5. Impact of Questioning the Validity of Their Gender-Related Fears and Worries: Some youth shared with me they have “competing anxieties” and oscillate between a fear of the world falling apart because of COVID-19 and gender dysphoria. “Is it still fair for me to worry about my gender identity when some people are worried about not having food to eat?” Please remember that their fears may fluctuate, and acknowledge that fear is a normal response to the unknown, and help them focus on aspects they can control. I encourage all my clients to practice self-compassion during this time.
  6. Impact of Pronouns and Names: Some youth are also sad and frustrated that parents and other family members are mis-gendering them and using their deadnames during this time of increased family contact. “I’m not sure if it is OK to ask my parents to use the right pronouns and names during a pandemic?! It really hurts me but I also see that they’re so stressed out because they lost their jobs.” Also, there are some concerns regarding the lack of proper identification and gender markers if courts put name change and gender marker requests on hold as “non-essential.” I typically encourage parents to have an honest conversation with their youth and discuss your potential challenges and barriers to using the correct names and pronouns. 
  7. Impact of Food and Body Related Concerns: For some of us, food has been a source of comfort during these uncertain times. There has been an increase in the purchasing of processed foods and an uptick in stress or emotional eating. One client said, “I’m just eating through my feelings right now. It feels better to eat chocolate than to feel sad.” The increase in processed food, lack of outdoor activities and a more sedentary lifestyle can lead to potential weight gain and potentially, body dysmorphia and gender dysphoria. A teen transmale client noticed he had gained weight around his hip areas and stated, “This is so frustrating because the weight gain goes straight to my hips which makes me look more like a girl and increases my dysphoria!” Also, for some youth who have a history of disordered eating, which could include binge eating and/or restricted eating, they may also be triggered by a limited pantry and/or lack of access to certain foods. One client stated, “I’m so freaked out that we will run out of food but then I will sneak downstairs and eat a whole block of cheese because that makes me feel better.” I would encourage parents to go for a daily walk with their youth, to help them label their emotions instead of numbing through food, and to eat mindfully (e.g., sitting down for family meals).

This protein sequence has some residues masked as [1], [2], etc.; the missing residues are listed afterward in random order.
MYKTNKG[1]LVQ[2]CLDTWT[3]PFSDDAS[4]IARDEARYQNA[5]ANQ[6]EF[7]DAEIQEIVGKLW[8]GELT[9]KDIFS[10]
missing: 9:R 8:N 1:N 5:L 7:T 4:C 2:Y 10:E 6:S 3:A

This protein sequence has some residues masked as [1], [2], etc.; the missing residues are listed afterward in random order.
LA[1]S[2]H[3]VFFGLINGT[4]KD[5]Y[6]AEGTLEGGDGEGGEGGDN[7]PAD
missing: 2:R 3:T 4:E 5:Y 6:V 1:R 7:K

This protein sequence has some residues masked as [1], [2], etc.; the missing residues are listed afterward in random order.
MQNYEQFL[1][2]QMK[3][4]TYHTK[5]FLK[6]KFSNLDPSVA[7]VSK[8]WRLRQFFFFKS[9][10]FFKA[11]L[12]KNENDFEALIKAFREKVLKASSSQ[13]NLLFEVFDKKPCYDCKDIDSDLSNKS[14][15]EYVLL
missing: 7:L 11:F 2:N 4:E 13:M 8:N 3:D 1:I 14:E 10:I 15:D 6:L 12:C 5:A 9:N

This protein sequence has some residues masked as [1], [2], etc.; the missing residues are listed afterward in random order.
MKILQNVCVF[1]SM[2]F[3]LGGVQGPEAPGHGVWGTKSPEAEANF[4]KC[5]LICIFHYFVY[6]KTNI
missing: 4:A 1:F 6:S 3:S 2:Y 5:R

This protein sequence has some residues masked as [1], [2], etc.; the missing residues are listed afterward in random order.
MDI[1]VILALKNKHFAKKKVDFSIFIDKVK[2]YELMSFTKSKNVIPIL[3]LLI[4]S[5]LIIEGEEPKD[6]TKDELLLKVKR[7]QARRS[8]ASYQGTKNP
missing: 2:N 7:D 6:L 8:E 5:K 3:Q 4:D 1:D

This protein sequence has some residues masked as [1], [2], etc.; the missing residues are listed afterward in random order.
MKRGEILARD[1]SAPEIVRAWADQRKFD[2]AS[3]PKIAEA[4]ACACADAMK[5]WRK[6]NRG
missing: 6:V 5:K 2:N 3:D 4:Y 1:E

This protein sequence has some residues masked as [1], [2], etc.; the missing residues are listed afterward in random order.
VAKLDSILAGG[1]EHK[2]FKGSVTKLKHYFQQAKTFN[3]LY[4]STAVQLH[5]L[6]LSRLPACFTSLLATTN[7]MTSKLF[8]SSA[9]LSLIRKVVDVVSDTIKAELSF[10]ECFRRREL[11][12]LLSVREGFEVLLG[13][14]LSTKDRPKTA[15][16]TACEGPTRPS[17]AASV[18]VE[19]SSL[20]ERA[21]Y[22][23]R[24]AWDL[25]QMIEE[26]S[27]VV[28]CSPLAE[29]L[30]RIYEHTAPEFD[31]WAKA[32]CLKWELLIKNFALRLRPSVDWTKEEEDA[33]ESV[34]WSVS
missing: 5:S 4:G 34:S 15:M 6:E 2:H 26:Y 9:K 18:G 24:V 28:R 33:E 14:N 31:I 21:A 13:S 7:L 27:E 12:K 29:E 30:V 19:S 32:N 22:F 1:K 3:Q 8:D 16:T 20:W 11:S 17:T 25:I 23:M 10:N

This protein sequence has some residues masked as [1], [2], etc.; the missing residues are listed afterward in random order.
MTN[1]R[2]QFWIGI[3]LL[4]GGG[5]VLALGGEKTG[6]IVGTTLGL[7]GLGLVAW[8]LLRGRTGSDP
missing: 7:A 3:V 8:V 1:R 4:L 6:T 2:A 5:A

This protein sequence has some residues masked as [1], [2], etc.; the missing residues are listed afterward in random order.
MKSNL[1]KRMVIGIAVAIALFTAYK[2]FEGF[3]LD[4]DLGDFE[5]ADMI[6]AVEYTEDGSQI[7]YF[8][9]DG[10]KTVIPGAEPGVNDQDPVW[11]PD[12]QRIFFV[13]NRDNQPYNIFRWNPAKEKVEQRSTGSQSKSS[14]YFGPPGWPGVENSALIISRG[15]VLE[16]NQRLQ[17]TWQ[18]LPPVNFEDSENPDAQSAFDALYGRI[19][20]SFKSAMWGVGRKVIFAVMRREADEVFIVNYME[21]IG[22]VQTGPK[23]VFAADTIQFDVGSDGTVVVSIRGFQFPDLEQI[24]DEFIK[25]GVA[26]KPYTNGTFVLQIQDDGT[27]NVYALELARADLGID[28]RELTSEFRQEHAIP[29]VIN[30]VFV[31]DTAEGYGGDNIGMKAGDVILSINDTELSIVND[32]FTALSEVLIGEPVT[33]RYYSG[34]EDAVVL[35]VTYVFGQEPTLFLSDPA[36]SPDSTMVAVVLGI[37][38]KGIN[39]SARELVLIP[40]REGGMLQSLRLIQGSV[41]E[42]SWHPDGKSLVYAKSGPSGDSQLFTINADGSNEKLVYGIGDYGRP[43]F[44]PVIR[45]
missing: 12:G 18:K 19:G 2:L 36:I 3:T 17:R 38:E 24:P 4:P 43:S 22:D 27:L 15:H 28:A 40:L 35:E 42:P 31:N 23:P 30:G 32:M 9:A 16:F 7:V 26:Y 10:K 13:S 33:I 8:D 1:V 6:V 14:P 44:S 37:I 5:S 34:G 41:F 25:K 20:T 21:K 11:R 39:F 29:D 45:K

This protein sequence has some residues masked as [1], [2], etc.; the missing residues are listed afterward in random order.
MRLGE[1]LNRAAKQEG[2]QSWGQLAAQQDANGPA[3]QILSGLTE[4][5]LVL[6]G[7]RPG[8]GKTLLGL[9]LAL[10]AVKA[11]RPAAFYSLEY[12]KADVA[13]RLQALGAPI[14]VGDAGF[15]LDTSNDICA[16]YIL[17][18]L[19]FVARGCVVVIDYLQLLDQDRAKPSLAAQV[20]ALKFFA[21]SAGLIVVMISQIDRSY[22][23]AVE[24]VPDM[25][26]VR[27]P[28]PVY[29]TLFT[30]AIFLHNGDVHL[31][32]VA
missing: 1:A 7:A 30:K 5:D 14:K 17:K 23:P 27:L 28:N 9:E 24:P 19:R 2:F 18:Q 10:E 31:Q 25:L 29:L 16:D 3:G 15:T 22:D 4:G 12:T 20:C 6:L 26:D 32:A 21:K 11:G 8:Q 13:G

8. Impact on Overall Mental Health: For transgender youth, resources include Trans LifeLine, which provides a peer support hotline, and The Trevor Project, which provides access to counselors 24/7. If you are concerned about your youth's mental health, please reach out to a gender-affirming mental health provider who follows the World Professional Association of Transgender Health (WPATH) standards of care. Please know that you are not alone, and some professionals are continuing to provide services during this time via video or phone. We are all in this together.

About the guest author: Huong Diep, Psy.D., ABPP (she/her/hers) is a bilingual (English/Spanish) board-certified psychologist in clinical child and adolescent psychology who has been providing gender-affirming therapy and assessments for transgender and gender-expansive youth and their families for over ten years. She completed a two-year post-doctoral fellowship at the Center for Transyouth Health and Development at Children's Hospital Los Angeles.